Join 3,555 readers in helping fund MetaFilter (Hide)


DIY dehumidifier?
February 13, 2010 5:16 AM   Subscribe

Looking for a cheap, simple, DIY technique to dehumidify my apartment.

A few months ago I moved to a new apartment. It's a great place, but the shower has no window to outside, just a fan. Meanwhile the rest of the apartment will get very damp if I don't run the fan all the time, especially after a shower. The windows get massive amounts of condensation and recently I found a ton of mildew on the back of my sofa. It's just too wet. But running the fan means all my warm air--and the money towards my electric bill--gets sucked outside and I have a cold apartment.

Aside from buying an actual dehumidifier, what are some cheap and easy ways to suck the moisture out of the air? BTW, my apartment doesn't have central heat/AC; each room has a wall unit. They do dry the air when I turn them on, but I don't use them so much.
posted by zardoz to Home & Garden (10 answers total)
 
Does the bathroom have a door? If so, can you just keep it closed during and after your shower?
posted by Cat Pie Hurts at 5:22 AM on February 13, 2010


There is no cheap, non-dehumidifier sort of way to suck moisture out of the air.

The windows can be improved with that plastic shrink film; condensation is happening because the glass is so much colder than the room air. Improve the windows' insulating qualities and you'll reduce condensation. But that doesn't help with the couch.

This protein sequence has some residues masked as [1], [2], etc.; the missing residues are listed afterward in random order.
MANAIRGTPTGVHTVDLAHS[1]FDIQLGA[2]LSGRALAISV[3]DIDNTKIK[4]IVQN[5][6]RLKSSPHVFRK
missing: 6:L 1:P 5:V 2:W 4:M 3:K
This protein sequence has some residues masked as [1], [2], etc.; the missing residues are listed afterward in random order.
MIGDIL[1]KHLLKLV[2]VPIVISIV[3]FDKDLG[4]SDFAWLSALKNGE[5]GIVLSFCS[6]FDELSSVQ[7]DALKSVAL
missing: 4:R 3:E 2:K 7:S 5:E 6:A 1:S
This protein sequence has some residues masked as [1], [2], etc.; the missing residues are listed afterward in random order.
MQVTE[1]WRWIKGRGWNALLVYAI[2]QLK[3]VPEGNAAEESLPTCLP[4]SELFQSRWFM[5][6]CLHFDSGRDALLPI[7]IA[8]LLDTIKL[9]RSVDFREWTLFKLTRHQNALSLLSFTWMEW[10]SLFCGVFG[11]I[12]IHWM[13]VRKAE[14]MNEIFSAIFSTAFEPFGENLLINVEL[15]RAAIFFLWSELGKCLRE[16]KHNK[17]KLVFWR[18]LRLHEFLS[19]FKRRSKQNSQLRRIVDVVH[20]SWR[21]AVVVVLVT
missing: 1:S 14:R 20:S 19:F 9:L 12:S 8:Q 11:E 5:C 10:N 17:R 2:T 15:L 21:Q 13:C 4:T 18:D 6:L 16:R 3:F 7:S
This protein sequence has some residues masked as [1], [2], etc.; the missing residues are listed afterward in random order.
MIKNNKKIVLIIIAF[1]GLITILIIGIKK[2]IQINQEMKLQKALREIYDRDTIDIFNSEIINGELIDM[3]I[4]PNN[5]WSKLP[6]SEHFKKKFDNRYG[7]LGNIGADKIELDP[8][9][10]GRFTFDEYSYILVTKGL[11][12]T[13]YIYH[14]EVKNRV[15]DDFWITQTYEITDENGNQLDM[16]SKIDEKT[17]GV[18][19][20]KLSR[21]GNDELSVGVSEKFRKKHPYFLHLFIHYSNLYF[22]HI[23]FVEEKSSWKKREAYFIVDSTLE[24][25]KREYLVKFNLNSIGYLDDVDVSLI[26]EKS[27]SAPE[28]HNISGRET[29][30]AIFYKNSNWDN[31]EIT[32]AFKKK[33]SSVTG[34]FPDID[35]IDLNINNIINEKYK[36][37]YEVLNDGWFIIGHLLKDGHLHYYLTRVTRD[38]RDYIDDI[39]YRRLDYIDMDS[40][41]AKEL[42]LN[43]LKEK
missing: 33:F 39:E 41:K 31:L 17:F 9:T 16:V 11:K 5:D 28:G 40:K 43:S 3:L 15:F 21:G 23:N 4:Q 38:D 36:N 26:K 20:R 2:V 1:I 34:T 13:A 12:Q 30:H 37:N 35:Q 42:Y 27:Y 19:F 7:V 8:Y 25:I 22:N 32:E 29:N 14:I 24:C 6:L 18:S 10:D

You can find ways to prevent the moisture from getting into the air in the first place (and the shower seems like an unlikely source for that much water). You can improve ventilation so that the wet air goes out and is (hopefully) replaced with drier air. You can suck the moisture out with a dehumidifier (or with AC, which is a less-efficient dehumidifier). Or, you can lower the RH by turning up the heat. That's pretty much it. If there were a cheap and easy way to suck moisture out of the air, then they wouldn't make dehumidifiers.
posted by jon1270 at 5:41 AM on February 13, 2010


Cheap and easy way to suck moisture out of the air

You should be able to find something like it in Tokyo.
posted by amtho at 5:59 AM on February 13, 2010


The DampRid stuff that amtho linked to is roughly equivalent to the silica gel packets that come with shoes and electronics. It's great for corralling small amounts of moisture in small spaces, or for cheap removal of moisture from a one-time incident (pipe leak, etc), or which has built up slowly over time. I get the impression that the OP is dealing with a sustained influx of rather substantial amounts of humidity, in which case I don't think the chemical solutions are going to be very useful.
posted by jon1270 at 6:42 AM on February 13, 2010


Our bathroom isn't vented, and we had a problem with mildew. The DampRid really helped that. The mildew stopped, and there's something vaguely satisfying about seeing the container fill with water.
posted by Ruki at 6:57 AM on February 13, 2010


DampRid: The Original Non Electric Moisture Abosrber

Got one in my bathroom. Works reasonably well.
posted by meta_eli at 7:09 AM on February 13, 2010